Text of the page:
This interview is one in a series of profiles on sustainability leaders among Georgia Tech alumni. Michael Oxman, managing director of the Ray C. Anderson Center for Sustainable Business, speaks with John Wells (IM ’84), longtime president and CEO of Interface Americas, where he worked alongside Founder and Chairman Ray C. Anderson (IE ’56, Honorary Ph.D. ’11) in building a company that became an exemplar of “doing well by doing good.” John shares his career trajectory, memories of working at Interface at a time of incredible change, and best practices for embedding sustainability in a company. John currently leads the CEO and Leadership Practice as a Partner at The Goodwin Group.
Michael Oxman: Thanks so much for taking the time to talk to us. Would you tell us a little bit about your life prior to coming to Georgia Tech and how you came to study here?
John Wells: My dad was a doctor with a passion for working in small towns. In the early ’50s, he and my mom moved from Atlanta to Dalton, Georgia, which is where I grew up. As you might know, Dalton is the unofficial “Carpet Capital of the World.” I got interested in the industry as I began to look at colleges. I ended up going to Georgia Tech as a co-op student working in the carpet industry with Shaw Industries Group, Inc. beginning at the age of 18. After I graduated from the College of Management [now Scheller College of Business], I went full time with Shaw, where I stayed for ten years. In early ’94, I went to Interface.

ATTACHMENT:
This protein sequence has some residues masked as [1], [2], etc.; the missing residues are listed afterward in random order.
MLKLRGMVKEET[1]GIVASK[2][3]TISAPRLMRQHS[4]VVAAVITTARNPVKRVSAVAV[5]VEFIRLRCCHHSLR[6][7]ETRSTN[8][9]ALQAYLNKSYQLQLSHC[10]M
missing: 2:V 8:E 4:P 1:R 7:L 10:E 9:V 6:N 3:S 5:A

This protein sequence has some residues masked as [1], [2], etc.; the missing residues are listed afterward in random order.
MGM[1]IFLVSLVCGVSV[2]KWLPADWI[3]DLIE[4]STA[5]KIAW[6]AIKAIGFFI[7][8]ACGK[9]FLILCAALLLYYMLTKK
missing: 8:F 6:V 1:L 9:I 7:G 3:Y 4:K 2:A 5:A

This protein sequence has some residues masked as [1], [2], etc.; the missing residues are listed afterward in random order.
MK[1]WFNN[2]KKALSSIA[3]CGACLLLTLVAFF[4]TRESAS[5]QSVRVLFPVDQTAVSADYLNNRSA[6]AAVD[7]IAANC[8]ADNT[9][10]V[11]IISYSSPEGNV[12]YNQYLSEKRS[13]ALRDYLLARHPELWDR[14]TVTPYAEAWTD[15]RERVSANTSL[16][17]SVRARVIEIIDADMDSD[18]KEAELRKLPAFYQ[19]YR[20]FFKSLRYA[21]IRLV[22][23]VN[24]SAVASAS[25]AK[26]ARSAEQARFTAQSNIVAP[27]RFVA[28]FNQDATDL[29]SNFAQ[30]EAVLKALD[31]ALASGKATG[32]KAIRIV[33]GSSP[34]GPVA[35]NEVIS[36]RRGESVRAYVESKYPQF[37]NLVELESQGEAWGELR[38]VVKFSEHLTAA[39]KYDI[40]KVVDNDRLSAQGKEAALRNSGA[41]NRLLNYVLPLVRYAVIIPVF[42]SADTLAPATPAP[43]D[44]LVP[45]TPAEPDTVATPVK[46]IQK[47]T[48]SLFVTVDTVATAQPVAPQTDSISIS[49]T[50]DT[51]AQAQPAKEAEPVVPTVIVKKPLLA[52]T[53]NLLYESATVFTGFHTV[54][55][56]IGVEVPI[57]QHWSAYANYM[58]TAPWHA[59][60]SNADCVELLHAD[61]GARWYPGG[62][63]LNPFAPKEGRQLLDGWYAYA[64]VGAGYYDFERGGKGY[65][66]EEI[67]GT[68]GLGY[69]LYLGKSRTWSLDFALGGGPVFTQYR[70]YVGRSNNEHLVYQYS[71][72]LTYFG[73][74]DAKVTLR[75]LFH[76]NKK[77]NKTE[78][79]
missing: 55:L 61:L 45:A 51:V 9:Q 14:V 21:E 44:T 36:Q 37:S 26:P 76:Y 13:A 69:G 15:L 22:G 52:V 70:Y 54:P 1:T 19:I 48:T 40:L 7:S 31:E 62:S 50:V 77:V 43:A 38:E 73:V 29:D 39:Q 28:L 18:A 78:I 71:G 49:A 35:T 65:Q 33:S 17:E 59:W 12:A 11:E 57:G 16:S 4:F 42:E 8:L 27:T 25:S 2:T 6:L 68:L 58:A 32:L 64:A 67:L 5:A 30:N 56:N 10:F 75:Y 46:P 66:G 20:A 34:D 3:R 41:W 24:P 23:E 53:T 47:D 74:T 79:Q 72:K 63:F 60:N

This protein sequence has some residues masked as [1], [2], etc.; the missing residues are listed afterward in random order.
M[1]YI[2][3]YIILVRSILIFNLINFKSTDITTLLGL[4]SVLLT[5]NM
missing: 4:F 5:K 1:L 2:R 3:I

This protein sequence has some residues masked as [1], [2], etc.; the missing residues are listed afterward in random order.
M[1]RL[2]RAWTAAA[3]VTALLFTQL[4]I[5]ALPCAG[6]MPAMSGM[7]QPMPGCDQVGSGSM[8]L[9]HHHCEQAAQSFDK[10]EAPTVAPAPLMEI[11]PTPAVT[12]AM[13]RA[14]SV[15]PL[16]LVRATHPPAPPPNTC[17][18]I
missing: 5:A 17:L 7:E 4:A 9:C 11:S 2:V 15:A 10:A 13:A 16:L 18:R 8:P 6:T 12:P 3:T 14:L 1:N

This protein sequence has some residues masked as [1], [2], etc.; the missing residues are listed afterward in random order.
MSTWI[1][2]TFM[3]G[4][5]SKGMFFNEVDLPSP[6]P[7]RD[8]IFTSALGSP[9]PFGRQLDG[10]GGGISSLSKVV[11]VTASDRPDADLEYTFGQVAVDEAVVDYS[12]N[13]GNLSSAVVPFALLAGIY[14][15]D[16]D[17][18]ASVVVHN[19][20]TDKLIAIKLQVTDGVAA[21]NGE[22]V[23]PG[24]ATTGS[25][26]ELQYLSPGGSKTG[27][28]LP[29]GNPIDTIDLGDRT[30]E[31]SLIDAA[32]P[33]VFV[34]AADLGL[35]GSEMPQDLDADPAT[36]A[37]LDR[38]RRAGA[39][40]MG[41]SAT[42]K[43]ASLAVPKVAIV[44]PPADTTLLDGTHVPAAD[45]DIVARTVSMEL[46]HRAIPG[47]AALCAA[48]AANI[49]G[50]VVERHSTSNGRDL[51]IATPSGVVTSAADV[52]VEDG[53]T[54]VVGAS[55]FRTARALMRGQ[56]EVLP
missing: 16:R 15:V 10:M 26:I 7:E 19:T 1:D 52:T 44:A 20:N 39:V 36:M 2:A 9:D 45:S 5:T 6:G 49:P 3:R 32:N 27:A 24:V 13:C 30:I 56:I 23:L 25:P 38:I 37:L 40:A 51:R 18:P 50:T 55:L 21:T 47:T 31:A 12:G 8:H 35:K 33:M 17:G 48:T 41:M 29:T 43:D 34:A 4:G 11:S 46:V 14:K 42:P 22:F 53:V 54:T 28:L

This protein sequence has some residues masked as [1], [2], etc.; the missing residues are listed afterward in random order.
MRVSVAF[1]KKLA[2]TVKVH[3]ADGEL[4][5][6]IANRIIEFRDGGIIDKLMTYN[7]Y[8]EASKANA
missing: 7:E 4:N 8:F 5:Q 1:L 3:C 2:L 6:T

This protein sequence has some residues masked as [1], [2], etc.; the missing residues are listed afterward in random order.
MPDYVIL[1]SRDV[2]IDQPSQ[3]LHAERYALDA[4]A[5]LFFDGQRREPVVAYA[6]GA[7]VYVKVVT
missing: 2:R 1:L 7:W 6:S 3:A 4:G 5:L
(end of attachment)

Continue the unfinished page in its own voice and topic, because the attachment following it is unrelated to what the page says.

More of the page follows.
MO: Interface in ’94...that was quite a time of change within the company!
JW: It certainly was. I joined Interface early that year. The company wasn’t doing very well, and I was part of a small group that came to do a turnaround on the core business. Later that year, [Founder and Chairman] Ray C. Anderson had his famous epiphany about this thing called “sustainability.” I’m not even sure if I had ever heard the word before. When Ray first introduced the concept, I thought, What’s he talking about? In my early 30s, my belief was “whoever sold the most carpet wins.” “Sustainability” was not in the vernacular of our industry. Frankly, in the early ’90s, it wasn’t really in the vernacular of any company. It certainly wasn’t in the mission of any company.